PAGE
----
Top 10 Annuals to Grow from Seed

Growing annuals from seed is easy to achieve and is significantly cheaper than purchasing your plants from the local nursery.  

You’ll need some patience, as you won’t see many flowers for the first couple of months. However, the wait pales in comparison to that of planting perennials, which generally take two years to start blooming. The great thing about annuals is that once they arrive, they’ll bloom until frost starts to form the following year.

Many annual flower species host seeds with high germination rates and fast maturation, which means if you’re the type of gardener who likes to plan and prepare early, you can start the process indoors towards the end of winter, before transporting your seedlings outside to see results in early spring. Or, alternatively, wait until the spring sun emerges and plant directly in your garden soil. Either way, you’ll set yourself up for bucket loads of blooms across your garden landscape come summer. These annuals can vary in size, with taller plants for more spacious gardens, miniature flowers for container gardens and courtyards, and vines for a decorative touch.

Read on below to discover our top 10 annuals to grow in your garden this spring and summer!

Sweet alyssum

Few annuals can achieve the same heat and drought resistance of sweet alyssum, which has acclimatized to the United States but thrives in a variety of regions. As members of the mustard family, sweet alyssum flowers are notorious for their invigorating fragrance. Although they struggle to endure frost, sweet alyssum plants are self-sowing and can provide your garden with a rainbow of color in milder climates every season, year after year.

Sweet alyssum grows to between three and nine inches tall and serves as a great edging plant that provides a border structure between the features in your garden and as a bedding plant when used in bulk, providing deep color to your pots, hanging baskets, and garden beds. As their flowers often fade after a full season of summer sun, try trimming the plants back after their first bloom. This will not only keep them neat and tidy, but it will allow for a second cluster of flowers to follow.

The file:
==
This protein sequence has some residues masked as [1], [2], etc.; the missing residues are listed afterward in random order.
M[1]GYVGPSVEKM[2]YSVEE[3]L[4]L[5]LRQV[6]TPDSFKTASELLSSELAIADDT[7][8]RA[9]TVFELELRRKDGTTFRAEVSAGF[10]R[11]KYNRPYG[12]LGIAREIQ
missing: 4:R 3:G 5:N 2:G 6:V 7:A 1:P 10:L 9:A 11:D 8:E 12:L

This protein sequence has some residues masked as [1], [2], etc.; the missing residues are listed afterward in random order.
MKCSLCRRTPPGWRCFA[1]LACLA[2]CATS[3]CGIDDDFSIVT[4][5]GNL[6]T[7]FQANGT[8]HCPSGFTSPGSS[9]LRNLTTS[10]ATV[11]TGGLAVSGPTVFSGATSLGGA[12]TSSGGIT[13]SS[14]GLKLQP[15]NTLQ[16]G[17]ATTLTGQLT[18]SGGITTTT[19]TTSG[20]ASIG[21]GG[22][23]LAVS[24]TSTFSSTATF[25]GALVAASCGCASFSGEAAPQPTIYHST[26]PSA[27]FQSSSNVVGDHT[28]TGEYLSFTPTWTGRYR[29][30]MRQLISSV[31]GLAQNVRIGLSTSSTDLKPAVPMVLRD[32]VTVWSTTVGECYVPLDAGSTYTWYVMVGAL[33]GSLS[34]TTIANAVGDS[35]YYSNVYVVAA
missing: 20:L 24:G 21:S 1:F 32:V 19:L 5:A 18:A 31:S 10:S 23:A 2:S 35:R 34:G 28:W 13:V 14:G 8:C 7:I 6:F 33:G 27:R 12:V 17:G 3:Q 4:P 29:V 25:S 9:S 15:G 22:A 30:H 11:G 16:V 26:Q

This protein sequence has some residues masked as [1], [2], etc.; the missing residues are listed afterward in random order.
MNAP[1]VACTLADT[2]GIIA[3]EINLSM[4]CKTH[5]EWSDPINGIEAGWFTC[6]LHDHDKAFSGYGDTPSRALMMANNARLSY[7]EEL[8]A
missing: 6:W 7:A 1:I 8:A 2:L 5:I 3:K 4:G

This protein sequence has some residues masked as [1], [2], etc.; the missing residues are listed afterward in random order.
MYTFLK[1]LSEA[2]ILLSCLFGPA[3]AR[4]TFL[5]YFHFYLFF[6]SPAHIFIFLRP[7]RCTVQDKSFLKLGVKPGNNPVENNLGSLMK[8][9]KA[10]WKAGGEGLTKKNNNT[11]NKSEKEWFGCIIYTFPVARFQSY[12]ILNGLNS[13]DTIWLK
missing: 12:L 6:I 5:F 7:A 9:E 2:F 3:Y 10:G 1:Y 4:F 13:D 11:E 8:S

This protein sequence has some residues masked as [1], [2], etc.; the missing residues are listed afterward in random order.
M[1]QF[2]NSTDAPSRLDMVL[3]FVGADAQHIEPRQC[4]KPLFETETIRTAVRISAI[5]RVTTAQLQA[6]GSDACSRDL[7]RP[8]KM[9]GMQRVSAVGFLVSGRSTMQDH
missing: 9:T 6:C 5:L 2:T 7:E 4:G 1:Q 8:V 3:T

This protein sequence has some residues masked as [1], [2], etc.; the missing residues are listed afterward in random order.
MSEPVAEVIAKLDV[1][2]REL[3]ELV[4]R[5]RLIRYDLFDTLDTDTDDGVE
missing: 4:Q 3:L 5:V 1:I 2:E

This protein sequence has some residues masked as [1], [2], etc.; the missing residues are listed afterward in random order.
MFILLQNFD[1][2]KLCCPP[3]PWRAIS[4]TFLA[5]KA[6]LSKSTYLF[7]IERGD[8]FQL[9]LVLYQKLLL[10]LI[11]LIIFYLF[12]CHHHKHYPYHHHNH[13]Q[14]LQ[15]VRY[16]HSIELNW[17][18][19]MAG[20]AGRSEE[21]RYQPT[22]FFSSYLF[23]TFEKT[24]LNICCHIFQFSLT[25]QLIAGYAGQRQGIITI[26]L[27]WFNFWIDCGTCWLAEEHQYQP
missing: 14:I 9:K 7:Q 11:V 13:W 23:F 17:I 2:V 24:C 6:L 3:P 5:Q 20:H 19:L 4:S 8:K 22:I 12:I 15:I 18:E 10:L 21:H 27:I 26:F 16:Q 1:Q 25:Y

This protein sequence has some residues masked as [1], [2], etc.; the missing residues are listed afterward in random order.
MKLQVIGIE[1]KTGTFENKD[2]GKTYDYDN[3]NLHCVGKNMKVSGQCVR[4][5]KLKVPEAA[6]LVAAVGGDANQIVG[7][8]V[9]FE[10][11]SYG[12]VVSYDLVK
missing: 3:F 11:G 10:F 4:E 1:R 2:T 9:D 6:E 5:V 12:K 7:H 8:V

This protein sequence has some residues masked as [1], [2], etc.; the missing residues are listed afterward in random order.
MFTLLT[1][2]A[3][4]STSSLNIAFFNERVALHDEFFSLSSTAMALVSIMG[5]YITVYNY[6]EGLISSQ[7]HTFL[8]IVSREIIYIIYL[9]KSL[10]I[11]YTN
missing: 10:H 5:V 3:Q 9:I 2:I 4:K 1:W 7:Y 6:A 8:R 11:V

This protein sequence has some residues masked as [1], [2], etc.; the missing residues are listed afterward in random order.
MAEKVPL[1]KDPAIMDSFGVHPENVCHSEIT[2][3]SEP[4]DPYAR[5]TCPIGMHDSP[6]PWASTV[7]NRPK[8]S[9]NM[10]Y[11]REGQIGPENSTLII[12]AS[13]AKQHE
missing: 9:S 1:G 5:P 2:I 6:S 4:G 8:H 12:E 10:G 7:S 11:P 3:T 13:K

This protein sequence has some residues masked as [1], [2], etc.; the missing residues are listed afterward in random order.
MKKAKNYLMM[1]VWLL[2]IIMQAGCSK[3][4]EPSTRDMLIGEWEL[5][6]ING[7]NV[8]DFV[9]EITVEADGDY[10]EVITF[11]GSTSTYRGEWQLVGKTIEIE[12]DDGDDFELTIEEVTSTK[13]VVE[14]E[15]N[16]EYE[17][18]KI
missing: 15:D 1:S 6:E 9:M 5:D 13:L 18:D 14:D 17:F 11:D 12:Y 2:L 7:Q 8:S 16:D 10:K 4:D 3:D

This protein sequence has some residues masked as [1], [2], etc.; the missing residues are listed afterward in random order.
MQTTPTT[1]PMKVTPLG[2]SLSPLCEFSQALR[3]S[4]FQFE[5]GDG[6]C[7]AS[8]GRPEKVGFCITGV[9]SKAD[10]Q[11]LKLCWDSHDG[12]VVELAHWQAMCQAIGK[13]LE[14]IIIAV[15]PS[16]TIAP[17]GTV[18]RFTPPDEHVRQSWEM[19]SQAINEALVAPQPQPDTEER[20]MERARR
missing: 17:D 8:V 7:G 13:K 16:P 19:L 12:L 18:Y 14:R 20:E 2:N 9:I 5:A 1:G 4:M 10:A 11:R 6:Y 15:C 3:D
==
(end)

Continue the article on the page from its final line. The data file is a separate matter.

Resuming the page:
Celosia

Celosia is a vibrant annual plant that produces feathery, fire-like plumes in various shades of red, yellow, and orange. As a result of their ability to tolerate dryness and heat, they require little maintenance once grown, and their unusual flame-like shape produces a colorful point of difference for any garden. The blooms of celosia are also quite strong and flexible, making them a convenient option for bouquets.

Although the seeds are small, they have a fast and frequent germination rate, with celosias even known to self-sow in suitable areas. Start the process indoors six to eight weeks before the last frost to have gorgeous blooms by mid to late spring.

Sunflowers

With striking blooms that peak from mid-summer to early fall, no flower has been recognized and represented as the symbol of summertime in the garden like sunflowers. Plus, 2021 has been designated the year of the sunflower… what more do you need to convince you to grow them?!

Sunflowers can come in shades of red, maroon, and orange, but most commonly appear in bright yellow with a dark brown center that matures into rounded bulbs filled with seeds. Sunflower seeds are best planted and grown directly in the ground outside as the seedlings can expand quite quickly. While you can grow sunflowers in a pot, they won’t be able to reach their full size, so consider a dwarf variety if this is the only option.

Sunflower varieties each have their own growth habits, with the species ranging from five to 10 feet, so ensure you grow the variety that’s best matched to your garden type and size.

Tip: Allow the flower heads to remain in place after they fade and wither to provide food for the wildlife that visits your garden.

Common nasturtium

There aren’t many things to dislike about nasturtiums. You can eat them, they cover up any unsightly spots in the garden, they have eye-catching foliage and dazzling flowers, and they’re low maintenance. At about the size of a smartie, nasturtium seeds can be handled and planted without fuss. The only thing you’ll need to be mindful of is to avoid transplanting them. Delicate in build, the process of transplanting can damage their fragile root system, so ideally, you’ll want to plant them in moist soil and in a position where they’ll receive a healthy dose of sunlight.

Nasturtiums are a complex group containing cultivars that originate from mixtures of different species, so be sure to carefully research the types of seeds you wish to grow.

Note: A cultivar is a plant variety that has been produced in cultivation by selective breeding.

Common Nasturtium